- 6 spring onions cut in to 1-inch batons
- ½ cup non-iodonised salt
- 10 cups cold water
- ½ tablespoon glutinous rice flour (optional)
- ⅓ cup cold water (optional)
- 1 tablespoon soybean paste
- ¼ cup vegan fish sauce
- ½ cup Korean chilli powder gochugaru
- ¼ onion peeled and roughly chopped
- 6 garlic cloves peeled and roughly chopped
- 1 tablespoon ginger around a 1-inch piece, peeled and sliced
- ¼ cup raw caster sugar or plain sugar
- Remove the outer leaves of the cabbage and set aside. Chop the remaining cabbage in to 1-inch pieces.
- Transfer the cabbage to a large bowl or container (large enough to hold the cabbage) and add enough water to just cover. I find 10 cups is usually enough. Add 1 cup (10 per cent) of fine salt and stir the mixture well with your hands until the water is salty and the leaves are covered. Add the spring onions to the mixture. Set aside, covered, for 3 to 4 hours or until the cabbage is tender.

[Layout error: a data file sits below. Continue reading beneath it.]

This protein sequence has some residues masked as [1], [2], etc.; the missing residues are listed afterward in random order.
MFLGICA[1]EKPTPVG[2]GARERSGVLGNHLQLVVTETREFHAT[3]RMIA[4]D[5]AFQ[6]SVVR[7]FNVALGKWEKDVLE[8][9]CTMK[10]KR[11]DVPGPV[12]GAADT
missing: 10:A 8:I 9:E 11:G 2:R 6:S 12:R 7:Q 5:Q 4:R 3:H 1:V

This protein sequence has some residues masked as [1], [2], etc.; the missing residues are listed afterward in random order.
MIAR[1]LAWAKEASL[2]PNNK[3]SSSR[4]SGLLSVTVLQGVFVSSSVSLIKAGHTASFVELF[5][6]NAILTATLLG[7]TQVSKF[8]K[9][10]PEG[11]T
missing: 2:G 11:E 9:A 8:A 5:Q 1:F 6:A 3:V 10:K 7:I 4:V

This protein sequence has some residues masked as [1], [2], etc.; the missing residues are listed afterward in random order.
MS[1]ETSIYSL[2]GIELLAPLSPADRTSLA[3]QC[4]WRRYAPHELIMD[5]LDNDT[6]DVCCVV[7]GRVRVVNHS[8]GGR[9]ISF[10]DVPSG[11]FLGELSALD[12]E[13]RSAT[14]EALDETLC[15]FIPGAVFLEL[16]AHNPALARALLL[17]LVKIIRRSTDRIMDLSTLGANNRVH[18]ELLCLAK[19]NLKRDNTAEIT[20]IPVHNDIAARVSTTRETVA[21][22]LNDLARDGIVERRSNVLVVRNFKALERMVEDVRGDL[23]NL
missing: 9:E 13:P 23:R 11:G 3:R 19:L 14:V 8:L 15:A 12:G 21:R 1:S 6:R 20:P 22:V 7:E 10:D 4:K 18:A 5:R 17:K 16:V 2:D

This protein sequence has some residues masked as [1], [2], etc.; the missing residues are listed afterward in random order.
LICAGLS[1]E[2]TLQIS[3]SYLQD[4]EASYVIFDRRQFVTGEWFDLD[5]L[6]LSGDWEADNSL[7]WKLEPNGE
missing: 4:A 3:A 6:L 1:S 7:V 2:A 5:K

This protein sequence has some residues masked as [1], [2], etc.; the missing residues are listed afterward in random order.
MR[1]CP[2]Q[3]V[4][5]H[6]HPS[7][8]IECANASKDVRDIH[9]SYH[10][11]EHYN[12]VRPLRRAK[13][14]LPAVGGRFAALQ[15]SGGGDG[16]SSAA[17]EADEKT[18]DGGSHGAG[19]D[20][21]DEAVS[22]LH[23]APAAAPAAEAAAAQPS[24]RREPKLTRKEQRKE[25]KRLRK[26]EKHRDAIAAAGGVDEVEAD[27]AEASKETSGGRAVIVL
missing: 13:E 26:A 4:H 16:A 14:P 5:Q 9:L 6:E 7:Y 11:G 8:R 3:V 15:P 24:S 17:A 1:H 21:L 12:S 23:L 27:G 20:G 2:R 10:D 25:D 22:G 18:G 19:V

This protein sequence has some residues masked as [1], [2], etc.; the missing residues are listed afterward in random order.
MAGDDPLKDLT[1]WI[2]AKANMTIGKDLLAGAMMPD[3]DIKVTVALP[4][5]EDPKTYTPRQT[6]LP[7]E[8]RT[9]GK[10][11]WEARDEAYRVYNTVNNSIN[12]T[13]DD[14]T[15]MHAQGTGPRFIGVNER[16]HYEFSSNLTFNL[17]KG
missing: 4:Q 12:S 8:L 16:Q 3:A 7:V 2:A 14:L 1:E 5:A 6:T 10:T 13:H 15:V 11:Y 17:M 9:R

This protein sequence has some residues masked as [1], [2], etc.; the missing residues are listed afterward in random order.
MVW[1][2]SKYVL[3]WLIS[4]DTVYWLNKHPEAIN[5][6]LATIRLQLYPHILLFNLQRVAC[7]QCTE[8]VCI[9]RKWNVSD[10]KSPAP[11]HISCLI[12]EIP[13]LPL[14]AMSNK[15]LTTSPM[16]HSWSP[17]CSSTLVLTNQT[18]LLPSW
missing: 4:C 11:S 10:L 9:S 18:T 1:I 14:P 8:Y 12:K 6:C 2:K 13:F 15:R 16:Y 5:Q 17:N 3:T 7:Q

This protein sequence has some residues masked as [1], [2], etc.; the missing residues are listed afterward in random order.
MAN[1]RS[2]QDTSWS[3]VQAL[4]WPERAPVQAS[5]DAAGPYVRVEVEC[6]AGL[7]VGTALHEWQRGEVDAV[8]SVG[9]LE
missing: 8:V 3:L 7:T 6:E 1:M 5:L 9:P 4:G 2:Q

- Meanwhile make the kimchi paste. Combine the glutinous rice flour and the ⅓ of a cup of water in a saucepan and heat it over low to medium heat, stirring constantly. Heat until the mixture thickens to a smooth paste. It will look like thick glue. Remove from the heat to cool.
- Add the rice flour paste and the remaining kimchi paste ingredients to a processor and blend to a smooth paste. Set aside.
- After the cabbage has been salted and is tender, drain it. Taste a cabbage leaf and if it is too salty give the cabbage a super quick rinse (don't wash away all the salt!) and drain well.
- Put on a pair of disposable kitchen gloves.
- Transfer the cabbage and spring onions back to the bowl and add the kimchi paste. Massage the paste in to the vegetables really well making sure they are all well coated.
- Still wearing gloves transfer the kimchi in to clean jars making sure to fill in any gaps or air bubbles. Press down as you go. Leave a 1-inch headspace between the kimchi and the jar's opening. Fold one of the outer cabbage leaves we set aside earlier over the top of the kimchi to hold it down and seal with a lid.
- Place the sealed jars on your kitchen counter away from direct light for 3 to 5 days to ferment. If the weather is hot only ferment for 1 to 2 days. Store in the refrigerator for 4 to 6 months. You can ferment your kimchi in the fridge rather than on the counter. Simply pop the prepared jars in the fridge to ferment for 2 to 3 weeks.